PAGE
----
Kelp (in power form):  Kelp is a form of seaweed and contains over 60 minerals and elements, 21 amino acids, along with simple and complex carbohydrates and several essential plant growth hormones. It is rich in amino acids, vitamins, minerals and trace elements.  Kelp is known as a great promoter of health.  It helps promote shiny coats and supple skin.  Newborns are healthier and stronger when their mothers are supplemented with kelp prior to whelp.  Kelp aids in tissue repair and helps with the utilization and absorption of food nutrients.  It is very rich in B-carotene, Vitamin E, niacin, thiamine and ascorbic acid (Vitamin C).

We all know that the body requires vitamins for good bone growth and overall development, including good vision.  Minerals are essential for strong bones and teeth.  I have read over and over that if we feed our dogs a dry, processed food, that many of the vitamins and minerals are lost in the processing!  But even if this is true, it is still important to point out that supplements are just that, supplements! They are there to help minimize the stressful effects of the hard work of good training.  They are there to aid the dogs in reaching their personal best in health and fitness. They are “additions” to help get the most out of the food!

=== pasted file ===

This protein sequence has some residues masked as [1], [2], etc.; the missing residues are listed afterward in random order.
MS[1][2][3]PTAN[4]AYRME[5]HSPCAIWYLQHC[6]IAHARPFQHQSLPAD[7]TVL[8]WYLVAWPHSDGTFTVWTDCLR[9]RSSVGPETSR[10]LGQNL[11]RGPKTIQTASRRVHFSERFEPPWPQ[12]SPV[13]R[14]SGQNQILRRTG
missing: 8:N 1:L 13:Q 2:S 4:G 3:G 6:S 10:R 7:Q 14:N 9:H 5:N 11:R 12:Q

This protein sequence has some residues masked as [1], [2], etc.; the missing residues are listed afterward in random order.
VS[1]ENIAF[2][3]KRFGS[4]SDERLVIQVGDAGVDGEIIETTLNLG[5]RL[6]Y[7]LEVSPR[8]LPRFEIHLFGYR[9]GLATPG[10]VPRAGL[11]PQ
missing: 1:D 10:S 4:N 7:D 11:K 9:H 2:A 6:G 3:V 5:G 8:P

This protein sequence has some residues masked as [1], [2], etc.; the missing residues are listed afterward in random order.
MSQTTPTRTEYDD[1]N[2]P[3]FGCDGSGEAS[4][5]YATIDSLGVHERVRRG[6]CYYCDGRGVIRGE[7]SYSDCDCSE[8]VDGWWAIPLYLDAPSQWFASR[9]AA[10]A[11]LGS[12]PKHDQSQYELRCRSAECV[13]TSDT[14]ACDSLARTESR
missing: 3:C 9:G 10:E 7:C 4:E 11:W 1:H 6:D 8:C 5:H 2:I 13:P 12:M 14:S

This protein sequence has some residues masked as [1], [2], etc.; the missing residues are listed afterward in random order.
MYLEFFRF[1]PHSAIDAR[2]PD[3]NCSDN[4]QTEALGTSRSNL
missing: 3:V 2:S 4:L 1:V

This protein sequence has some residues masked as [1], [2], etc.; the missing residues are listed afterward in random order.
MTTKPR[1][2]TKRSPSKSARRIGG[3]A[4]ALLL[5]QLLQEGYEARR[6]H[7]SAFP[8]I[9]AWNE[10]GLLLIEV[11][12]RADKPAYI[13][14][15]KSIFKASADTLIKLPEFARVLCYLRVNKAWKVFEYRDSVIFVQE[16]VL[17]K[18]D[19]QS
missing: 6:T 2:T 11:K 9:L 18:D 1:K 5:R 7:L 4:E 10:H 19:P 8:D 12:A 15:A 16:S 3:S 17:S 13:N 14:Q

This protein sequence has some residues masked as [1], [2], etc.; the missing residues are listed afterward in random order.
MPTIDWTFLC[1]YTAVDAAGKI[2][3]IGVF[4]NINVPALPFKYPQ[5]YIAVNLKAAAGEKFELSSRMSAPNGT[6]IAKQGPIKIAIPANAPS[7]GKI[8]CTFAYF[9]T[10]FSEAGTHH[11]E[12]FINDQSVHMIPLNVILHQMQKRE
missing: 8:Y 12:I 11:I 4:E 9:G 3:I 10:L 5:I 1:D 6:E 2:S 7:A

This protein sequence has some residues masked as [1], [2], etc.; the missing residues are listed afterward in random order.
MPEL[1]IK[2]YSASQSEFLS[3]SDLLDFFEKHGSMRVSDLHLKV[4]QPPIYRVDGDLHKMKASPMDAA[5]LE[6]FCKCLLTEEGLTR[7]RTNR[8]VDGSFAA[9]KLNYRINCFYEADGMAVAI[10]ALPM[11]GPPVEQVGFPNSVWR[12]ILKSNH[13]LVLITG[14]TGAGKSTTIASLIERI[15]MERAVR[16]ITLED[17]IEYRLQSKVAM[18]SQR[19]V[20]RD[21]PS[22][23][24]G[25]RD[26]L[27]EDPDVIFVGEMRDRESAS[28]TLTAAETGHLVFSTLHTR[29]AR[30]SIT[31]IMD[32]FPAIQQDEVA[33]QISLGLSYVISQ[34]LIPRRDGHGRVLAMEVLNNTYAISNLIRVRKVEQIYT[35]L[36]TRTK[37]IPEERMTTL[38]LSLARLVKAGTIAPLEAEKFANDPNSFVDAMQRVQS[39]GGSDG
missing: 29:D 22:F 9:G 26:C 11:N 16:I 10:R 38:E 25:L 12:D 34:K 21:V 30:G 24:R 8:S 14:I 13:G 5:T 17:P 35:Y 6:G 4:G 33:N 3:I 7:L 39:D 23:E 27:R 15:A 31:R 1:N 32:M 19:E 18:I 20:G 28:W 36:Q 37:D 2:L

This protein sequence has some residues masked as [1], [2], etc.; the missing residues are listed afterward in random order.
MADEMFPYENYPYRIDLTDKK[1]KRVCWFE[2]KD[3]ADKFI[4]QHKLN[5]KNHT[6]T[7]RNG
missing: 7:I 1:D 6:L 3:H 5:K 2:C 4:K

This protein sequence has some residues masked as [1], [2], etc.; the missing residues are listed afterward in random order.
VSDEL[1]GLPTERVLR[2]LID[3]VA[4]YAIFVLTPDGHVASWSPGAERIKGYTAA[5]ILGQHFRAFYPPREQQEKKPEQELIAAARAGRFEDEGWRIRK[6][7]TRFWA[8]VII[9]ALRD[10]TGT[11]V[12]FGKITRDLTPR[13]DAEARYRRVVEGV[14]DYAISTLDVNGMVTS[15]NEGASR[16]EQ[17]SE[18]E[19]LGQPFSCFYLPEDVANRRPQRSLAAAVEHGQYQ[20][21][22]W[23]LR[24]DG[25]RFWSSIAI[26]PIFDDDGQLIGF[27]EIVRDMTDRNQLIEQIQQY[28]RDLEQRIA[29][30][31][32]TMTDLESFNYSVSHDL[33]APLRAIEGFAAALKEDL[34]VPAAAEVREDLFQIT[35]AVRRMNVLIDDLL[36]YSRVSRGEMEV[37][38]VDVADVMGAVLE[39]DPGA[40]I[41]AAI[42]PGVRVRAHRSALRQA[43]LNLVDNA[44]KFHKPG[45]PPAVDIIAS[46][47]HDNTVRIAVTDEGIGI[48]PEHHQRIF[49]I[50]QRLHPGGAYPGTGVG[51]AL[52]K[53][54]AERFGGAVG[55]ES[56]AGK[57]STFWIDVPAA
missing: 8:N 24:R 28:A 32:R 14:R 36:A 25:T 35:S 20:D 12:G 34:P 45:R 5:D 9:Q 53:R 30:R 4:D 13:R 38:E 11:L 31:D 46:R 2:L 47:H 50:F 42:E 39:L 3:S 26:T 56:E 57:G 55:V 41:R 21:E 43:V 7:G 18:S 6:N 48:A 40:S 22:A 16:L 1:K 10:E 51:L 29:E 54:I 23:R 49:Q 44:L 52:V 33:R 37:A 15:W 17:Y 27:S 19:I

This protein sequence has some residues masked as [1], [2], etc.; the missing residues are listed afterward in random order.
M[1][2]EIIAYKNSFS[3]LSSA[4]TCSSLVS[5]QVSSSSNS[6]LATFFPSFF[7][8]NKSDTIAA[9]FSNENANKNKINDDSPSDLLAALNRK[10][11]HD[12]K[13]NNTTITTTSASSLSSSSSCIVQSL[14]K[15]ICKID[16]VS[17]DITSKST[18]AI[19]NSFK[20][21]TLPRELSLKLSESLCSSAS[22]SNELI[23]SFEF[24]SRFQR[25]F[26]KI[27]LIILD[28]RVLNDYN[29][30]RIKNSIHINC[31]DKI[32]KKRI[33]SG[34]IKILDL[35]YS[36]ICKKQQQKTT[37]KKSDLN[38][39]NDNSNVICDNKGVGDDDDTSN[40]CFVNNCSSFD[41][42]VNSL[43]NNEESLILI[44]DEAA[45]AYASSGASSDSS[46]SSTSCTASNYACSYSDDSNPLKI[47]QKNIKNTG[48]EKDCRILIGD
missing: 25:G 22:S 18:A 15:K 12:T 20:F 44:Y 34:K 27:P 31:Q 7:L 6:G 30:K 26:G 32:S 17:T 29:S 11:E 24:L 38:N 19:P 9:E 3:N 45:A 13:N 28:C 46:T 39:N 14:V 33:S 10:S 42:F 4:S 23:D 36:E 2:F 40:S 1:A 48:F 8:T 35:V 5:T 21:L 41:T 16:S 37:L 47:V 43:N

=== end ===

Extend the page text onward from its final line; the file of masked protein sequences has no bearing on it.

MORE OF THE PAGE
The first step you need to take prior to starting the vitamin supplement program is to evaluate your dog! Again, it goes without saying that this should be done with the help of a pet health professional.  You should consider his age, his level of condition (is he active or a couch potato), what is his current level of training, what are your plans for his future and you should even consider what time of the year it is! These are all key factors that should be examined. Their health and well-being is in our hands!

As always, the above information is based on my personal research and first hand experience with my Golden Retrievers.  I can be reached at boomer@trianglenet.net

Reference:  http://www.wholisticanimal.com/vitaminsupplement.html  and

http://www.arthritis-glucosamine.net/.

Have a Very Happy, Safe & Prosperous New Year and remember….”Dogs are our link to paradise. They don't know evil or jealousy or discontent. To sit with a dog on a hillside on a glorious afternoon is to be back in Eden , where doing nothing is not boring--it is peace." - Milan Kundera

Mary Lou Gerace

GoodHeart Golden Retrievers